Rebuffed by Massachusetts utility regulators, offshore wind developer Avangrid is appealing to the state courts for release from power purchase agreements for its Commonwealth Wind project.
The Massachusetts Department of Public Utilities on Dec. 30, 2022 approved Avangrid’s power purchase agreements with three electric distribution companies in the state, despite Avangrid’s request to cancel the PPA reviews – and warnings starting weeks earlier that the Commonwealth Wind project would be untenable.
“The department approved the PPAs despite Commonwealth Wind – the party that must finance and develop the Project – submitting uncontested evidence and briefing that, due to dramatic and sudden changes in global markets, the PPAs would not facilitate the financing of the Project because the terms of the PPAs could no longer support financing,” according to Avangrid’s court filing.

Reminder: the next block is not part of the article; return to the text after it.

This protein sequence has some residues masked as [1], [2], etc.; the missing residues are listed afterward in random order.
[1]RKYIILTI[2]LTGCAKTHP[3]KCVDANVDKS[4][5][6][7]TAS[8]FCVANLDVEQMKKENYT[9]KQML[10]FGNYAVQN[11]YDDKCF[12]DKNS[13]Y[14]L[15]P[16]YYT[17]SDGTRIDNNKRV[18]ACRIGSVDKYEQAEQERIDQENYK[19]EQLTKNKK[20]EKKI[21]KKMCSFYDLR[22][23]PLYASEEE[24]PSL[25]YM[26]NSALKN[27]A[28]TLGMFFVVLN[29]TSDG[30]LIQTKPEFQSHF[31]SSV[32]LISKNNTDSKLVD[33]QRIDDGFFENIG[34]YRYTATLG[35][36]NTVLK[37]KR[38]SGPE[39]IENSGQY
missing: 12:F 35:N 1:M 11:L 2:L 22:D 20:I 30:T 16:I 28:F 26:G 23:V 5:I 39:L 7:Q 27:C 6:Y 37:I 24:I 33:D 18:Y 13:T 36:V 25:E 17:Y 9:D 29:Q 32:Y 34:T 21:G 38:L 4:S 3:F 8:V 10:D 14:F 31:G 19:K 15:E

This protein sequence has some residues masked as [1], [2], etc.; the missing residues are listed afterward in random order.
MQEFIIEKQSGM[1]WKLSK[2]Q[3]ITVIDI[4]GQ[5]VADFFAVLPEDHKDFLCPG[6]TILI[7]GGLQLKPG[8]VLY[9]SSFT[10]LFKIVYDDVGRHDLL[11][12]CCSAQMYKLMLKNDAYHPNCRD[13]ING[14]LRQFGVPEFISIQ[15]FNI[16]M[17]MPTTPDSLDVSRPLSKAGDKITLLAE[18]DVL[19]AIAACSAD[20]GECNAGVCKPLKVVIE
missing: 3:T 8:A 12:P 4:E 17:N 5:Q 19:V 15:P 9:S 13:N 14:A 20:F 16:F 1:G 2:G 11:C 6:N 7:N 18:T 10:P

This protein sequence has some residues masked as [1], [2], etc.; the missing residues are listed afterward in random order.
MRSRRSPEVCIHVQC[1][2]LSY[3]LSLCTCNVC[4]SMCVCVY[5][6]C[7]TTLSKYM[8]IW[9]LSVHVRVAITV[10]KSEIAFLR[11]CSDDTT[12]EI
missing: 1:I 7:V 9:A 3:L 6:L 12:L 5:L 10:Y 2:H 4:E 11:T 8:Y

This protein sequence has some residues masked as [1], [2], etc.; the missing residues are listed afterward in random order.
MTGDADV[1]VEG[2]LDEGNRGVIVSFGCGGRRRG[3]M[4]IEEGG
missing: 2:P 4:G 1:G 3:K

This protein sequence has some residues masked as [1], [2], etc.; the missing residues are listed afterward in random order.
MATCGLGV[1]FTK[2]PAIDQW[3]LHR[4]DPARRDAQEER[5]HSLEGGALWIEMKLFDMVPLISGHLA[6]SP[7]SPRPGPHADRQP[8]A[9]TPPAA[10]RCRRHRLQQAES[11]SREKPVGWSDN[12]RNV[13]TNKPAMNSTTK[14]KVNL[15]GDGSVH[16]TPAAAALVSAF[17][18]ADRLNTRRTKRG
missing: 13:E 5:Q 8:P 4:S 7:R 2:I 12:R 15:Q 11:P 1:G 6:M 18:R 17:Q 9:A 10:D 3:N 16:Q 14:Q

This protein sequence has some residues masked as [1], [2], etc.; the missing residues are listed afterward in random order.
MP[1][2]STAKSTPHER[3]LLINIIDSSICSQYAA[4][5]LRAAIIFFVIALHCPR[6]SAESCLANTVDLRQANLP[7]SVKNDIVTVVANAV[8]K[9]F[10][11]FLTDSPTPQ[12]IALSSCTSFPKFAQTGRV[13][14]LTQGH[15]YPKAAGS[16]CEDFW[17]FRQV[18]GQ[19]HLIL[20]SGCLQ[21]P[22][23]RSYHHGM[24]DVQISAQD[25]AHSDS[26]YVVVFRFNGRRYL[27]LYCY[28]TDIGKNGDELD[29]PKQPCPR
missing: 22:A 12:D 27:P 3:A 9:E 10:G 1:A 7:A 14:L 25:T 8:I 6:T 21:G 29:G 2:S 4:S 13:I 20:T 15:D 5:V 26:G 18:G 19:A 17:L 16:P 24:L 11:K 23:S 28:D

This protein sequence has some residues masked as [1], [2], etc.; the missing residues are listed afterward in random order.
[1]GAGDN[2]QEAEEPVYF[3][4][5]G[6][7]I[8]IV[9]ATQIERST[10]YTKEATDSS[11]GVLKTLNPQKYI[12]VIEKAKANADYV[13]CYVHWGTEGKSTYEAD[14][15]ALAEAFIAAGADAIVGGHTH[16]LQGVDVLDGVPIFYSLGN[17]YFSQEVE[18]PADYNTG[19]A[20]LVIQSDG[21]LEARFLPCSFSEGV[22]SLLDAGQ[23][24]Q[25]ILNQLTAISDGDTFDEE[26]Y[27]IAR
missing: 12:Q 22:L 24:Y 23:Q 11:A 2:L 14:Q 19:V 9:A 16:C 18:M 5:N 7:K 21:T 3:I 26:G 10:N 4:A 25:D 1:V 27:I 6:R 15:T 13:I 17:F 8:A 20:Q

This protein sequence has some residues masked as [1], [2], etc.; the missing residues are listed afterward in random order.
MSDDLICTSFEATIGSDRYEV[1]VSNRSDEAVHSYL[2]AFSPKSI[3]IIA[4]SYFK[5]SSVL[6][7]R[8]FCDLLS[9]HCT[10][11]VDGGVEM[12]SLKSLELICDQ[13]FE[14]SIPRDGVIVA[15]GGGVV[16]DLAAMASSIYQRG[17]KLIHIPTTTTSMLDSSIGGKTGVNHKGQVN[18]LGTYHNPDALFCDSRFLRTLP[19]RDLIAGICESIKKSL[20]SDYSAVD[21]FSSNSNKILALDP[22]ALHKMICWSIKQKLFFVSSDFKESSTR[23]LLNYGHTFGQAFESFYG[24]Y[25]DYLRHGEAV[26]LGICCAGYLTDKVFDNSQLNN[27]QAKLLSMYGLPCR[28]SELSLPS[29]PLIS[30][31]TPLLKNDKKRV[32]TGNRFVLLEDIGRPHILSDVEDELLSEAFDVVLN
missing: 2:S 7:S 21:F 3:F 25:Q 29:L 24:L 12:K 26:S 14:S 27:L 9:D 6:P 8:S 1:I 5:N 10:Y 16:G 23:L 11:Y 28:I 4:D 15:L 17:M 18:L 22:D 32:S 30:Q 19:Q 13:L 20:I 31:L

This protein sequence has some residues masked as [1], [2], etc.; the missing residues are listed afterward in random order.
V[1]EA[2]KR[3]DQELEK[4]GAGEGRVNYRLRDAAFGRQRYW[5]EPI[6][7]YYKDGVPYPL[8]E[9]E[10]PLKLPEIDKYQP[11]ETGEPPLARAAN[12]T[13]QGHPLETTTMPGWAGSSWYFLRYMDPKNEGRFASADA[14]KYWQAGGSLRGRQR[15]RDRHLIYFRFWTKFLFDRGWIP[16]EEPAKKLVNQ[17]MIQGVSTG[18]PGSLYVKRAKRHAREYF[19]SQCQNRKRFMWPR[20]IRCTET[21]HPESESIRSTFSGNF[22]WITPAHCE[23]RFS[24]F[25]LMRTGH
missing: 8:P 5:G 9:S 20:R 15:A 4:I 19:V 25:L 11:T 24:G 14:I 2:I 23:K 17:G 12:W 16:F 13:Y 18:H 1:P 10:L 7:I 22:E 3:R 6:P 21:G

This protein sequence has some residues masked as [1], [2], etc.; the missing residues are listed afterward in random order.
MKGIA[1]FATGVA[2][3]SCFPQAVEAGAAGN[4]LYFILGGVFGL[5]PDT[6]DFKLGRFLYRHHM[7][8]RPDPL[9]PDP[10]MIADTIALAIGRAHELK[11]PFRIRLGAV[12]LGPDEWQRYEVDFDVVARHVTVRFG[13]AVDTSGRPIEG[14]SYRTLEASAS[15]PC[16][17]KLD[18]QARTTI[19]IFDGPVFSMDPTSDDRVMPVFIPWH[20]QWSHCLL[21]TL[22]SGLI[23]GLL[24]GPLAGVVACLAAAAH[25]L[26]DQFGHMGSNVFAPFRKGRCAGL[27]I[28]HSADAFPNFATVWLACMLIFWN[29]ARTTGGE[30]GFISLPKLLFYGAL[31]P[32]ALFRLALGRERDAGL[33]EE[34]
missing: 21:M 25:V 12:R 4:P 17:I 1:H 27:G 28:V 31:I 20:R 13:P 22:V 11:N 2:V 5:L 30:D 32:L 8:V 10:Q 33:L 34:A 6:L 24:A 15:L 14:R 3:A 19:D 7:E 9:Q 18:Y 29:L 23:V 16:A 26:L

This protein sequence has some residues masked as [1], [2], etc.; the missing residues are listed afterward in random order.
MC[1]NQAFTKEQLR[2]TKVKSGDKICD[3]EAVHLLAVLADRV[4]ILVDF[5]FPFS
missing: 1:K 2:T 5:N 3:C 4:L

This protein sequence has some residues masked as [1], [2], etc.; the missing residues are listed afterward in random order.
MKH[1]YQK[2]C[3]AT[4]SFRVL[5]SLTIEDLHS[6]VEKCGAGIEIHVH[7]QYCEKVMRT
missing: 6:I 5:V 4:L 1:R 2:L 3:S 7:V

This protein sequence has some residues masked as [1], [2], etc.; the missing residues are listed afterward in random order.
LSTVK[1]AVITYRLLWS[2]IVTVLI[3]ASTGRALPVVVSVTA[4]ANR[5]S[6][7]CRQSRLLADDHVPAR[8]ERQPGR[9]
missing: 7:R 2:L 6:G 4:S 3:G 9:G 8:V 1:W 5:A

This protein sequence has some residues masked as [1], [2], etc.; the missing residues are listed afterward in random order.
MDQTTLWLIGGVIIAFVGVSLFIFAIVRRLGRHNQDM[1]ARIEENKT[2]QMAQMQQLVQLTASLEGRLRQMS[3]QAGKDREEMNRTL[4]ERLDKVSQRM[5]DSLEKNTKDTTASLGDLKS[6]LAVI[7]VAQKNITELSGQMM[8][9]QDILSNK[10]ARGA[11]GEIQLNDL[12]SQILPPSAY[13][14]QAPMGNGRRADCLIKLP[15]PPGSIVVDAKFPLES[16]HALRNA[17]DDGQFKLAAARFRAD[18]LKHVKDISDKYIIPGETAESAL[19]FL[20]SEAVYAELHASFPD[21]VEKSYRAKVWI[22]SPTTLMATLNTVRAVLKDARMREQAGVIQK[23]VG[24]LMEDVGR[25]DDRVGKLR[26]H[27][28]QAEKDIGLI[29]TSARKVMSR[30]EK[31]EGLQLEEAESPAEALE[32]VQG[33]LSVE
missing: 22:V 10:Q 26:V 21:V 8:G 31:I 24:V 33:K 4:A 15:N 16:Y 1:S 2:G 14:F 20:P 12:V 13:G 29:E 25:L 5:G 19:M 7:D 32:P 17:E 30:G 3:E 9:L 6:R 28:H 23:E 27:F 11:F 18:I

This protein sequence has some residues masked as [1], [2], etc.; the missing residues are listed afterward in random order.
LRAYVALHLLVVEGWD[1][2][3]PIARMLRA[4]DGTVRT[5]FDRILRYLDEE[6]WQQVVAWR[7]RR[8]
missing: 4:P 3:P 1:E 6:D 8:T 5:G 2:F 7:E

Backers of the adjoining Mayflower Wind project, a joint venture of Shell New Energies and Ocean Wind, are sounding similar warnings about the U.S. wind industry’s financial challenges but so far have not sought to ask the courts to intervene.
Avangrid’s Commonwealth Wind appeal is the latest signal of headwinds for ambitious projects off the Northeast and Mid-Atlantic coasts.
In mid-January the New Jersey-based Public Service Enterprise Group (PSEG) announced it will sell Ørsted its 25% equity stake in the Ocean Wind 1 offshore wind energy project off Atlantic City. Days later Ørsted said it is writing down the value of its Sunrise Wind project off Long Island by $366 million, accounting for escalating costs to that joint venture with Eversource.